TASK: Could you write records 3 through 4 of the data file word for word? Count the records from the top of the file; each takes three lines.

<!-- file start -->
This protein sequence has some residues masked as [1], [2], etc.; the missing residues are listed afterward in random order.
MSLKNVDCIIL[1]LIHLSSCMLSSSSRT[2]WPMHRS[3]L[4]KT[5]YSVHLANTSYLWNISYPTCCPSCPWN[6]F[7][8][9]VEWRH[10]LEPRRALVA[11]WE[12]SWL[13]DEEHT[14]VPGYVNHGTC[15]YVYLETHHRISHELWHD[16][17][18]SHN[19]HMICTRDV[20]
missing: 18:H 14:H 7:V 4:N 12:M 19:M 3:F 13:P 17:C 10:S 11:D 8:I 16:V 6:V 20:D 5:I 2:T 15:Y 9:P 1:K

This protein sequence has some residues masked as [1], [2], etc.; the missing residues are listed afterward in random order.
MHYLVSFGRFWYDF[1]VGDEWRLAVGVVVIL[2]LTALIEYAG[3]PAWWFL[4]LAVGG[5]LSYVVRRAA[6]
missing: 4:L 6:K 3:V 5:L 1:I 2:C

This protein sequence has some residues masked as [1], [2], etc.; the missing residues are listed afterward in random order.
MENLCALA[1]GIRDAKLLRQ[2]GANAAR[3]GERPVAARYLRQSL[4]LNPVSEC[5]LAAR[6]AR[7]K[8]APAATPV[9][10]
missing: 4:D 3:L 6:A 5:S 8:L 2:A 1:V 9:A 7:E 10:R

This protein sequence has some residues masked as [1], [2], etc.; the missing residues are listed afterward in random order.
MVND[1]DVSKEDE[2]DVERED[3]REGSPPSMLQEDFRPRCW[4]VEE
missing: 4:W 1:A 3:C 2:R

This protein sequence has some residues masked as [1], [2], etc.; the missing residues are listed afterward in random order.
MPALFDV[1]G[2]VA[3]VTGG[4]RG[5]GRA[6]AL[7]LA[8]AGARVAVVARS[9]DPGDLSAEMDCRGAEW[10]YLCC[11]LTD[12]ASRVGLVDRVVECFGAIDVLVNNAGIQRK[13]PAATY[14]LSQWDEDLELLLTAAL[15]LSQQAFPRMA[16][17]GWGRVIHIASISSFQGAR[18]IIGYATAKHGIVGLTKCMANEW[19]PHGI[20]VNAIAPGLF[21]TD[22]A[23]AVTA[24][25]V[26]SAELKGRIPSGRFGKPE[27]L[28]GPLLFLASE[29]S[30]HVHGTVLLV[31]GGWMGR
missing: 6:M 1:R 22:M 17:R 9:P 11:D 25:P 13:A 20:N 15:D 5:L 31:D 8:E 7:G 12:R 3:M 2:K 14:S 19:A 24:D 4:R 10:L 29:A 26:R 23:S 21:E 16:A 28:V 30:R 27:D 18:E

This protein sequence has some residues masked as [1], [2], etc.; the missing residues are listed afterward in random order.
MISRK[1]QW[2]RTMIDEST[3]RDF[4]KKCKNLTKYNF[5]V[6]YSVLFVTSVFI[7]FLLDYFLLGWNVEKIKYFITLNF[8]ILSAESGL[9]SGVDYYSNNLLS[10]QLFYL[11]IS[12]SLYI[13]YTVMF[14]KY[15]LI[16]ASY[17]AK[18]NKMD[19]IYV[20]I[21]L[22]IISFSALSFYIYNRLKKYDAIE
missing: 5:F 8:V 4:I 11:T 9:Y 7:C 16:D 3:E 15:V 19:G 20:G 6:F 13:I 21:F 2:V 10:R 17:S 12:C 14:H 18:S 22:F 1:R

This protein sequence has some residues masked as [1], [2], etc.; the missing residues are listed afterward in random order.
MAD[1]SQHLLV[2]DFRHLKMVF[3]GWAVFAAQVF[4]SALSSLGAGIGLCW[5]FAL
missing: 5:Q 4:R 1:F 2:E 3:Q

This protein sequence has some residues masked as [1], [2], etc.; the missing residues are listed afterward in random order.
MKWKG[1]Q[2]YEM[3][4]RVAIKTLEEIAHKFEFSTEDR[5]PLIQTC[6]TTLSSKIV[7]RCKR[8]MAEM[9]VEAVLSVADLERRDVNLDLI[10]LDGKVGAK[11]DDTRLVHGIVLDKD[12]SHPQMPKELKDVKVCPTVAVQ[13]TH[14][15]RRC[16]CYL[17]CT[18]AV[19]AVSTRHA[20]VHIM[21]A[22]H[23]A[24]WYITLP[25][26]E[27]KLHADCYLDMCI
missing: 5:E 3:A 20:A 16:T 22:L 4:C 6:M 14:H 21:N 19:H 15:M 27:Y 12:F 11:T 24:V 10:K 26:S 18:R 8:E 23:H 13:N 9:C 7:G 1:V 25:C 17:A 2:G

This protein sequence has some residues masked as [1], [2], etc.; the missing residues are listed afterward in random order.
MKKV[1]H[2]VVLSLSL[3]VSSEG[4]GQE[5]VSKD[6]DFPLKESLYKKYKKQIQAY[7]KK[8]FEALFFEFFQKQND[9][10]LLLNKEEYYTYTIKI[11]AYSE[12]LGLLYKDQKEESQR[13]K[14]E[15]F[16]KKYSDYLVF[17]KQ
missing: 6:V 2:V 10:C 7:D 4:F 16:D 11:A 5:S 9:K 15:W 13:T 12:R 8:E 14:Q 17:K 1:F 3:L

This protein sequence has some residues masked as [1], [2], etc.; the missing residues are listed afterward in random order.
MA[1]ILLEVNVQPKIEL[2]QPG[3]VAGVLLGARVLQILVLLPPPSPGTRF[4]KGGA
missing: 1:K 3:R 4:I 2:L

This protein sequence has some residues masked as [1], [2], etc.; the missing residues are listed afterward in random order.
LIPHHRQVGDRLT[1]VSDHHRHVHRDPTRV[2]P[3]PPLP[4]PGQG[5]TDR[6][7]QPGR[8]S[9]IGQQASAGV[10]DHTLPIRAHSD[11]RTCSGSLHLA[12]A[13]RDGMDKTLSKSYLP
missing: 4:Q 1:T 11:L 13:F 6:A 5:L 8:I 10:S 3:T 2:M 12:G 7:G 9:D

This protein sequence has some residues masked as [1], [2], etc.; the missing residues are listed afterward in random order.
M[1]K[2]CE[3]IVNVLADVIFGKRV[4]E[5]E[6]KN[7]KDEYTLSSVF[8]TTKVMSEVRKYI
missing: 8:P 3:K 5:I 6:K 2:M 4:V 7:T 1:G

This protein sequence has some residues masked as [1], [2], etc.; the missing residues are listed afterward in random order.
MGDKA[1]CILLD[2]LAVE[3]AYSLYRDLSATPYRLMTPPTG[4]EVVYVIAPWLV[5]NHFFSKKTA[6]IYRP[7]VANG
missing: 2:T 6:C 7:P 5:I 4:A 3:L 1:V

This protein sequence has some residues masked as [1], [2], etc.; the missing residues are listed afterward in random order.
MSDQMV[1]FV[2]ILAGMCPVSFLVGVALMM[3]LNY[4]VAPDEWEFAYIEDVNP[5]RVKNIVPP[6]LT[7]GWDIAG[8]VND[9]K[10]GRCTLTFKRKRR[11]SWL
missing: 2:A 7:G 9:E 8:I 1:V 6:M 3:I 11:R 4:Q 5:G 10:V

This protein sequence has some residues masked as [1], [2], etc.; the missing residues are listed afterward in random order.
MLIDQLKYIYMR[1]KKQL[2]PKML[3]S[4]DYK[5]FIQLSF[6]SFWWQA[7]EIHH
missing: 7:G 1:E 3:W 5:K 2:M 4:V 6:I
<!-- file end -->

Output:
This protein sequence has some residues masked as [1], [2], etc.; the missing residues are listed afterward in random order.
MENLCALA[1]GIRDAKLLRQ[2]GANAAR[3]GERPVAARYLRQSL[4]LNPVSEC[5]LAAR[6]AR[7]K[8]APAATPV[9][10]
missing: 4:D 3:L 6:A 5:S 8:L 2:A 1:V 9:A 7:E 10:R

This protein sequence has some residues masked as [1], [2], etc.; the missing residues are listed afterward in random order.
MVND[1]DVSKEDE[2]DVERED[3]REGSPPSMLQEDFRPRCW[4]VEE
missing: 4:W 1:A 3:C 2:R